News & Politics

In the Midst of an Inflationary Spike, Democrats Prepare Partisan $3.5 Trillion Spending Bill

AP Photo/J. Scott Applewhite

Senate Democrats have unveiled a gargantuan $3.5 trillion spending proposal that they plan to pass using the reconciliation process. The dollar amount is scary enough but it’s what Joe Biden and his party want to do with that money that should terrify us.

Democrats are already running a $3 trillion deficit for this fiscal year and inflation is at 5.8 percent compared to last year. The month-to-month inflation increase was 0.9 percent. That pencils out to double-digit inflation for the year that would destroy any hope of a strong economic recovery.

In essence, the bill would transform the welfare state by mandating dependency and applying a sheen of confusing and ill-thought-out social justice rules and regulations over the entire economy. From now on, it will be the government picking winners and losers in the economy and you can well imagine who will be winning and who will be losing.

Wall Street Journal:

The legislation Democrats are preparing is expected to include paid family and medical leave, subsidized child care, an extension of an expanded child tax credit, universal prekindergarten for three and four-year-olds and affordable housing, among other issues. It would also extend expanded Affordable Care Act subsidies  approved earlier this year in the Covid-19 aid package.

The plan would broaden Medicare benefits to cover dental, vision and hearing—and would aim to reduce the cost of prescription drugs by allowing Medicare to negotiate prices, among other steps.

There’s also plenty in the bill for the green crazies.

Democrats are proposing a series of ideas, including tax credits for clean energy investments and a clean electricity standard, aimed at reducing carbon emissions in the electricity sector by 80% and economywide by 50% by 2030.

Democrats are also proposing polluter import fees. Such fees could help lower emissions globally while generating revenue for the U.S., effectively acting as an emissions-based tariff.

Senate Majority Leader Chuck Schumer was as giddy as a schoolgirl.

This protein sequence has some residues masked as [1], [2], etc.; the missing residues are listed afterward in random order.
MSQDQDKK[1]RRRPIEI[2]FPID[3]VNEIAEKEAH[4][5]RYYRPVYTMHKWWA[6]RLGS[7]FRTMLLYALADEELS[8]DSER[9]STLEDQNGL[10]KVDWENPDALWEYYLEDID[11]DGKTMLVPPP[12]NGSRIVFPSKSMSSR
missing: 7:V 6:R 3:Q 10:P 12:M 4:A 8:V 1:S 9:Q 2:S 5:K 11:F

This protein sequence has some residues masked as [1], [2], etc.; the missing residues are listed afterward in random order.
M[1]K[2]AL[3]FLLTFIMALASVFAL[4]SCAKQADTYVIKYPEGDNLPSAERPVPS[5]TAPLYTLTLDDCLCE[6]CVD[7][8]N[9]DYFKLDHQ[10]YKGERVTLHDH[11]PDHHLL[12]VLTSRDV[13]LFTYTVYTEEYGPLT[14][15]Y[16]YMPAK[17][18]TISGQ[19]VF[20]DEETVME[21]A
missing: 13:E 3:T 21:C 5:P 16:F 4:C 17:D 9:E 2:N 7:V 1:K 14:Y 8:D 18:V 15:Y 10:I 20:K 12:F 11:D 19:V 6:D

“Joe Biden is coming to our lunch tomorrow to lead us on to getting this wonderful plan that affects American families in a so profound way, more than anything that’s happened to generations,” Schumer told reporters. “We are very proud of this plan. We know we have a long road to go. We’re going to get this done for the sake of making average Americans’ lives a whole lot better.”

The sticking point will be how to pay for this monstrosity. Actually, no one expects Congress to find a way to pay for the bill. The trick will be blowing enough smoke and using enough mirrors to make it appear Congress will pay for the plan. In fact, any tax increases on the wealthy or large corporations will fail to raise anywhere nearly the amount of revenue Democrats say it will. It never has and never will.

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With every single Republican senator opposed to the plan, Democrats are going to have to find a way to satisfy all 50 Senate Democrats for the bill to have a chance at passage. But the spending bill, along with the election power grab legislation, should be seen in tandem. They are the keystones to Democratic electoral dominance for the next decade and even the radicals are on board.

“What this legislation says among many, many other things is that those days are gone. The wealthy and large corporations are going to start paying their fair share of taxes, so that we can protect the working families in this country,” said Senator Bernie Sanders.

NBC News:

The agreement, a significant decrease from Sanders’ $6 trillion proposal, is an attempt to achieve consensus in an ideologically diverse Democratic Party with a host of competing interests. The legislation has yet to be written.

Senate Democratic leaders hope to advance both the bipartisan infrastructure bill and the party-line budget reconciliation bill this month, before Congress leaves for the August recess.

The only hope for Republicans is obstruction, delay, and sabotage. If they draw out the reconciliation process and make it as painful and time-consuming as possible, centrist opposition may have time to coalesce. All that’s needed is one or two moderates to say no and the whole house of cards would come crashing down.